But it’s not all about hiking and diving! For the not-so-active traveller, Dominica attracts bird lovers, whale watchers and protectors of sea turtles.

Today, Dominica has recorded 167 species of birds. The most famous birds of these are the parrots, the Sisserou and the Jaco. In fact, the Sisserou is the Dominica’s national bird and proudly adorns its flag. Other species include the broad-winged hawk, the purple-throated hummingbird and the frigatebird. 

Dominica's Indian River by rowboatClaimed to be the “whale-watching destination of the Caribbean”, six different species can be seen on a regular basis. In fact, the sperm whale – the world’s largest toothed animal – resides there all year long. Because Dominica’s shoreline offers deep protected bays, the island also attracts many visiting species from other neighbouring islands.

For the sea turtle conservationist at heart, a stay at Rosalie Bay Resort is a must. This beautiful eco resort welcomes everyone from hikers to honeymooners and offers beautifully appointed oceanfront suites. Tucked into Rosalie Bay on the east coast of the island, this charming resort caters to those who enjoy excellent cuisine, yoga, and meditation along with relaxing nature-inspired spa treatments. Of course, its 22-acre property invites you to explore Dominica’s flora and fauna without even leaving the resort. Tempting!

In the spirit of protecting the environment further, Rosalie Bay Resort’s owner, Bev Deikel approached WIDECAST a while ago in an effort to establish a sea turtle conservation program on Dominica. Every year between March and October, three species of endangered sea turtles – the Leatherback, Green and Hawksbill – nest and hatch on Rosalie’s black sand beach. As part of this great initiative, guests are invited to sign up for wake-up calls to watch sea turtles up-close as they come ashore to lay their eggs or when the tiny turtles hatch and make their way out to the Atlantic Ocean.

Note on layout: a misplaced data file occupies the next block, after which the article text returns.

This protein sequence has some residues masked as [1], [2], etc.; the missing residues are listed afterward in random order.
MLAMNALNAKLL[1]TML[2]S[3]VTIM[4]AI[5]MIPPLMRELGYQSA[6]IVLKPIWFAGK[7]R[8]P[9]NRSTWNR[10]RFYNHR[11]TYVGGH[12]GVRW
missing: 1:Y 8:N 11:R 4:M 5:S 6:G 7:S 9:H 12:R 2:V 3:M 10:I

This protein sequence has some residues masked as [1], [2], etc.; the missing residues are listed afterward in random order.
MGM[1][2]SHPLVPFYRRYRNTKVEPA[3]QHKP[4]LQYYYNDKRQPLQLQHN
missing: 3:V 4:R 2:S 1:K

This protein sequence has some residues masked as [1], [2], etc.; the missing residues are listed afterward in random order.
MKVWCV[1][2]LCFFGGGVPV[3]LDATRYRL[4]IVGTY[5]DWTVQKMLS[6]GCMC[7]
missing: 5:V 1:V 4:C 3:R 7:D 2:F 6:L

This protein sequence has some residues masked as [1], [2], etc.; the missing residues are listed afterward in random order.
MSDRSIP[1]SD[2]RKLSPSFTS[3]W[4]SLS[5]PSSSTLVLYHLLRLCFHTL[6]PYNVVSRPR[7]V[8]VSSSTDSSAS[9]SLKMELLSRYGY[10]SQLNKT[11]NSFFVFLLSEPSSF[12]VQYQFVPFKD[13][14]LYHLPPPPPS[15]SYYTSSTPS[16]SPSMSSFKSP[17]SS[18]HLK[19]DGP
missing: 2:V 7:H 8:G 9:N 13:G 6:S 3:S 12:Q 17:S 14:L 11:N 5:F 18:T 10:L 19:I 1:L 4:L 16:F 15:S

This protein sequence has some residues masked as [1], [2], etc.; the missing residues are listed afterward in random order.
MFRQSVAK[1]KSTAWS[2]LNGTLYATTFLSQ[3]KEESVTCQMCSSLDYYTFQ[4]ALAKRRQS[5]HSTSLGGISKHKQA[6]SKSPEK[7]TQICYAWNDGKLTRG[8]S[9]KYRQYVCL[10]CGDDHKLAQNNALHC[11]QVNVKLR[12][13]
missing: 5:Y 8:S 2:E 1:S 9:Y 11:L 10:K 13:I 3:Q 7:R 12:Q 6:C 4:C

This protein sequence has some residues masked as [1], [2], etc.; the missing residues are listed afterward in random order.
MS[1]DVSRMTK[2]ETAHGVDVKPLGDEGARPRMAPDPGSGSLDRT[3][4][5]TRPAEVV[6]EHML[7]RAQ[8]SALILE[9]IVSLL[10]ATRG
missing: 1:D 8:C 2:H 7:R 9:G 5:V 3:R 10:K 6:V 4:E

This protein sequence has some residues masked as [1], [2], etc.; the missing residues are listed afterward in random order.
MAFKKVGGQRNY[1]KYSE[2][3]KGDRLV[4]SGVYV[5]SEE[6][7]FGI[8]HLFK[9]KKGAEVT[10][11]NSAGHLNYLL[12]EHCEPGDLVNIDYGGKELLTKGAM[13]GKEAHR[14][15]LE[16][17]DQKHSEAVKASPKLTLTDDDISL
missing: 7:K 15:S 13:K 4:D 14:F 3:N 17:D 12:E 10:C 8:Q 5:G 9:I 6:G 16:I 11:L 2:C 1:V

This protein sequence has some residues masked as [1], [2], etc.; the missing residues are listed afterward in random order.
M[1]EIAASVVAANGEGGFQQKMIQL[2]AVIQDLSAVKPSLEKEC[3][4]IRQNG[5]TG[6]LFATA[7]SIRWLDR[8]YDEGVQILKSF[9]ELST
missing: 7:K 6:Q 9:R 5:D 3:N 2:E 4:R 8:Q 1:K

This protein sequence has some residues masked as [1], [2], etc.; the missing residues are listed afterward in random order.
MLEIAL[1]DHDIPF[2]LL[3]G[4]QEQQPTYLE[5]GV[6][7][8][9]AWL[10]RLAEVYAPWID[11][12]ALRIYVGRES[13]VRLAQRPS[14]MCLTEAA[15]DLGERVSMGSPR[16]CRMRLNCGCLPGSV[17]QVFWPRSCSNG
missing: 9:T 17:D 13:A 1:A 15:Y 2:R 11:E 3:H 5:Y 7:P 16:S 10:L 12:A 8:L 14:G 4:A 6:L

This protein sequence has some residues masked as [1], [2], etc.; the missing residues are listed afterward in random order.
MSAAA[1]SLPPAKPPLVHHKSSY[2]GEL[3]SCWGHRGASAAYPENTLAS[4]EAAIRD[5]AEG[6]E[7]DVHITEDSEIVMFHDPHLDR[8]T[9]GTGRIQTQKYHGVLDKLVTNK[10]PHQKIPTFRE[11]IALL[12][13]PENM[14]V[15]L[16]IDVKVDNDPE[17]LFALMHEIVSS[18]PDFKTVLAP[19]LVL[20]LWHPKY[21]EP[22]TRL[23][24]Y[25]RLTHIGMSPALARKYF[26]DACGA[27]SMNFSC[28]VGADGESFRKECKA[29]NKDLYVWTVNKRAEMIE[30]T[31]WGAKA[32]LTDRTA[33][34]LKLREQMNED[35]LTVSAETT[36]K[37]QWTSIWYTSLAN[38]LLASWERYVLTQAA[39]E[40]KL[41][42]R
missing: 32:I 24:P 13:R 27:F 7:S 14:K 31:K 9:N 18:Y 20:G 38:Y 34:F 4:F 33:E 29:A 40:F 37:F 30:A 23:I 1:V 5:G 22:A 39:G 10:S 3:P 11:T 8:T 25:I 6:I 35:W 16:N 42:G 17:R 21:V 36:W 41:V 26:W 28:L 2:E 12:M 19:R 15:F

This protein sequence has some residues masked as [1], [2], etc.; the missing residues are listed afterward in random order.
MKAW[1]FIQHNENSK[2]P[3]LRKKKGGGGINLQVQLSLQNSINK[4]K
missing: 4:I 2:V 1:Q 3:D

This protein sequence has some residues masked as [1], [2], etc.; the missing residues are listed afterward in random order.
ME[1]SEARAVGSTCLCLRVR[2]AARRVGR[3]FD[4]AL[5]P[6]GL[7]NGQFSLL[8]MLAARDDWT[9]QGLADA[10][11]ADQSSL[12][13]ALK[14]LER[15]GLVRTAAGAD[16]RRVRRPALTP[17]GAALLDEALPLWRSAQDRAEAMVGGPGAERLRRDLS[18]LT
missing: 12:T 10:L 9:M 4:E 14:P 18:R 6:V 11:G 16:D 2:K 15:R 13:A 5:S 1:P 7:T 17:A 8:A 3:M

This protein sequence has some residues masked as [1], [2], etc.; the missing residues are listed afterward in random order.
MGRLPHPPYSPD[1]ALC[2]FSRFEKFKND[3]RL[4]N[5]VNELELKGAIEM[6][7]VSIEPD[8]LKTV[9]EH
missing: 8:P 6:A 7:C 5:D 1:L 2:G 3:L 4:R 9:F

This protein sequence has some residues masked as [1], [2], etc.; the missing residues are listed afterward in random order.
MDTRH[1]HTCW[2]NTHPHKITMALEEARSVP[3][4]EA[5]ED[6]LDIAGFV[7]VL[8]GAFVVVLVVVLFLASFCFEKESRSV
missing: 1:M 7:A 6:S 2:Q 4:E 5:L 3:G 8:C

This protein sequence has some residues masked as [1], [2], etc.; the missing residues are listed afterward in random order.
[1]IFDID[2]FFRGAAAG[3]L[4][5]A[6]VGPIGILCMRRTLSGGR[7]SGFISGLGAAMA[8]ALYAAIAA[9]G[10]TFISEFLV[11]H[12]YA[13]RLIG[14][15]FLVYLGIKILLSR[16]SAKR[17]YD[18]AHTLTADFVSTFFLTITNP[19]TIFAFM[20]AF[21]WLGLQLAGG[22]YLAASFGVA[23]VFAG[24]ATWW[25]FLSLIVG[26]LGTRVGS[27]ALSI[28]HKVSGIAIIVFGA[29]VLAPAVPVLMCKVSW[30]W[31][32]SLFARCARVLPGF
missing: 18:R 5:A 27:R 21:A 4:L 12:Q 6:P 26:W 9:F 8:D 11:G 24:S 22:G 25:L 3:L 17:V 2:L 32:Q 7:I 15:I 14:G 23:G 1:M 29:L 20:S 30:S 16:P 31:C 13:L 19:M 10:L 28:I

We were there in early March – sadly, too early for the sea turtles and too late for Dominica’s Carnival “The Real Mas” held to commemorate the abolishment of slavery and celebrated by engaging in masquerade, dancing and singing. Apparently, even the tourists can actually join in the fun. Although we only saw the remains of the event, it struck us something to work into our next visit.

But The Real Mas is not the only event this lovely island has to offer. DOMFESTA, the annual festival of arts, showcases the talents of Dominican artists and other aspects of Dominica’s cultural heritage during the months of April, May and June. Although there is a new line-up every year, activities include dance programs, photographic exhibits, steel pan music performances and live theatre. 

Although the weather may be a bit challenging for boaters to get there, the World Creole Music Festival takes place in late October. This three-night event of “pulsating rhythms” boasts a line-up of musical acts with artists from Guadeloupe, Martinique and even Haiti. Local bands featured include the bouyon rhythms of Triple Kay Global and the Cadence-lypso style of the Midnight Groovers – this year’s honoured Creole icon! 

Dominica – definitely not for the faint of heart!

 

Useful Websites

Captain Mark’s Way captainmarksway.com

Champagne Reef champagnereef.com

Cobra Tours and Yacht Services cobratours.dm

Discover Dominica Authority dominica.dm

Dive Fest dominicawatersports.com

Picard Beach Cottages picardbeachcottages.dm

Rosalie Bay Resort rosaliebay.com

Waitukubuli Nature Trail waitukubulitrail.com

World Creole Festival wcmfdominica.com

 

Photos:

Photo 1 - Anywhere on the western side of island, the sun sets and makes for a million-dollar memory. After time spent on the boat, we decided a few nights on the beach at the rustic Picard Beach Cottages might be nice. After several evening attempts to capture the green flash at sunset, I gave up!

Photo 2 - The main anchorage in the middle of the island is off the Castaways Hotel, a 26-room boutique hotel in Mero. A mile or so north of here is the Macoucheri River. You can walk to the river right along the shore. A feeder road, which winds up the river valley behind an old rum factory, makes a fabulous walk among sugarcane and mountain scenery with plenty of river pools for cooling out. On the way back to the boat, stop by one of the Castaways’ three restaurants – the Almond Tree, the Rhum Barrel Bar and the Beach Bar – all offering up local fare and refreshing, tropical drinks! 

Photo 3 - Although Dominica boasts many spectacular falls throughout the island, it was a pretty quick hike to Syndicate Falls, crossing the river twice on the way there and twice on the way back. Having wobbly ankles, I wasn’t terribly fond of the frequent clambering over slippery rocks but I persevered.

Photo 4 & 5 - What awaits us behind this hand-painted sign is an irresistible assortment of Dominica’s exotic fruits including guava, starfruit, pineapple, avocado, coconuts, mangos and, of course, bananas that once generated significant export revenue for Dominica but which has sadly since declined.

Photo 6 - Hop into one of the colourful wooden rowboats outside Cobra’s head office in Portsmouth and let your guide take you along the swampy river banks showcasing Dominica’s flora and fauna under a canopy of bloodworth trees and their interesting gnarly roots.